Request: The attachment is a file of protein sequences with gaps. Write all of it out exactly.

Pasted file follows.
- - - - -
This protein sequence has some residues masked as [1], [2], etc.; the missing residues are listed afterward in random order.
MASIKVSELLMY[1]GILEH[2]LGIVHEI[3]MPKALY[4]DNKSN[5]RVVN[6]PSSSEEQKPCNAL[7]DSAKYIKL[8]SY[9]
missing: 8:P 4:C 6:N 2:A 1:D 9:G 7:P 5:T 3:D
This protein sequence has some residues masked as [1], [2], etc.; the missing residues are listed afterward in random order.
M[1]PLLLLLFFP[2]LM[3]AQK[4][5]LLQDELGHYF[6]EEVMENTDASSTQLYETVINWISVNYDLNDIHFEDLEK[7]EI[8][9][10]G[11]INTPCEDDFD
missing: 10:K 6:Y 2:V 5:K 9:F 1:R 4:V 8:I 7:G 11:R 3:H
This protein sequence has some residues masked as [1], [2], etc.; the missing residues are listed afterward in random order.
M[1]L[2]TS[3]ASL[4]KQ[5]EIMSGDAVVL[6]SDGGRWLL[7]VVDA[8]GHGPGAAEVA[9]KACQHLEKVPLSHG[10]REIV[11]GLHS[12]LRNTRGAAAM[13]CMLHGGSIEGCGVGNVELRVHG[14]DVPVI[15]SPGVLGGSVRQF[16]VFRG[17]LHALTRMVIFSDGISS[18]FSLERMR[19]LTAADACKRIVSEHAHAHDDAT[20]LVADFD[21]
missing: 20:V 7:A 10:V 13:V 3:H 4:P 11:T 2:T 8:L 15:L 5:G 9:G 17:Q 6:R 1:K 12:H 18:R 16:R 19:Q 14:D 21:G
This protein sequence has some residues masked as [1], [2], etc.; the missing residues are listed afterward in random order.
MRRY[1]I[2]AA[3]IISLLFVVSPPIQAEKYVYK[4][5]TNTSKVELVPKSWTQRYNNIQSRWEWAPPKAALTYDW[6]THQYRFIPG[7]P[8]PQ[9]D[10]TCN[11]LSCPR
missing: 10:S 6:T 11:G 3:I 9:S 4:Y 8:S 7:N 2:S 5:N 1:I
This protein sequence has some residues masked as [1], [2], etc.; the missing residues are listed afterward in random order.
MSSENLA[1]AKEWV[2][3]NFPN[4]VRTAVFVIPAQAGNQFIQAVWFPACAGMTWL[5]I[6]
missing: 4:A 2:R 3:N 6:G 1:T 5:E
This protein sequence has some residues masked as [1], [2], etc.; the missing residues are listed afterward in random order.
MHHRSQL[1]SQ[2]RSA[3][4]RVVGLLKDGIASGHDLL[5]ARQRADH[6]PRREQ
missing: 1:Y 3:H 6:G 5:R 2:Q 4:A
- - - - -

This protein sequence has some residues masked as [1], [2], etc.; the missing residues are listed afterward in random order.
MASIKVSELLMY[1]GILEH[2]LGIVHEI[3]MPKALY[4]DNKSN[5]RVVN[6]PSSSEEQKPCNAL[7]DSAKYIKL[8]SY[9]
missing: 8:P 4:C 6:N 2:A 1:D 9:G 7:P 5:T 3:D
This protein sequence has some residues masked as [1], [2], etc.; the missing residues are listed afterward in random order.
M[1]PLLLLLFFP[2]LM[3]AQK[4][5]LLQDELGHYF[6]EEVMENTDASSTQLYETVINWISVNYDLNDIHFEDLEK[7]EI[8][9][10]G[11]INTPCEDDFD
missing: 10:K 6:Y 2:V 5:K 9:F 1:R 4:V 8:I 7:G 11:R 3:H
This protein sequence has some residues masked as [1], [2], etc.; the missing residues are listed afterward in random order.
M[1]L[2]TS[3]ASL[4]KQ[5]EIMSGDAVVL[6]SDGGRWLL[7]VVDA[8]GHGPGAAEVA[9]KACQHLEKVPLSHG[10]REIV[11]GLHS[12]LRNTRGAAAM[13]CMLHGGSIEGCGVGNVELRVHG[14]DVPVI[15]SPGVLGGSVRQF[16]VFRG[17]LHALTRMVIFSDGISS[18]FSLERMR[19]LTAADACKRIVSEHAHAHDDAT[20]LVADFD[21]
missing: 20:V 7:A 10:V 13:V 3:H 4:P 11:T 2:T 8:L 15:L 5:G 9:G 17:Q 6:R 1:K 12:H 18:R 16:R 19:Q 14:D 21:G
This protein sequence has some residues masked as [1], [2], etc.; the missing residues are listed afterward in random order.
MRRY[1]I[2]AA[3]IISLLFVVSPPIQAEKYVYK[4][5]TNTSKVELVPKSWTQRYNNIQSRWEWAPPKAALTYDW[6]THQYRFIPG[7]P[8]PQ[9]D[10]TCN[11]LSCPR
missing: 10:S 6:T 11:G 3:I 9:S 4:Y 8:S 7:N 2:S 5:N 1:I
This protein sequence has some residues masked as [1], [2], etc.; the missing residues are listed afterward in random order.
MSSENLA[1]AKEWV[2][3]NFPN[4]VRTAVFVIPAQAGNQFIQAVWFPACAGMTWL[5]I[6]
missing: 4:A 2:R 3:N 6:G 1:T 5:E
This protein sequence has some residues masked as [1], [2], etc.; the missing residues are listed afterward in random order.
MHHRSQL[1]SQ[2]RSA[3][4]RVVGLLKDGIASGHDLL[5]ARQRADH[6]PRREQ
missing: 1:Y 3:H 6:G 5:R 2:Q 4:A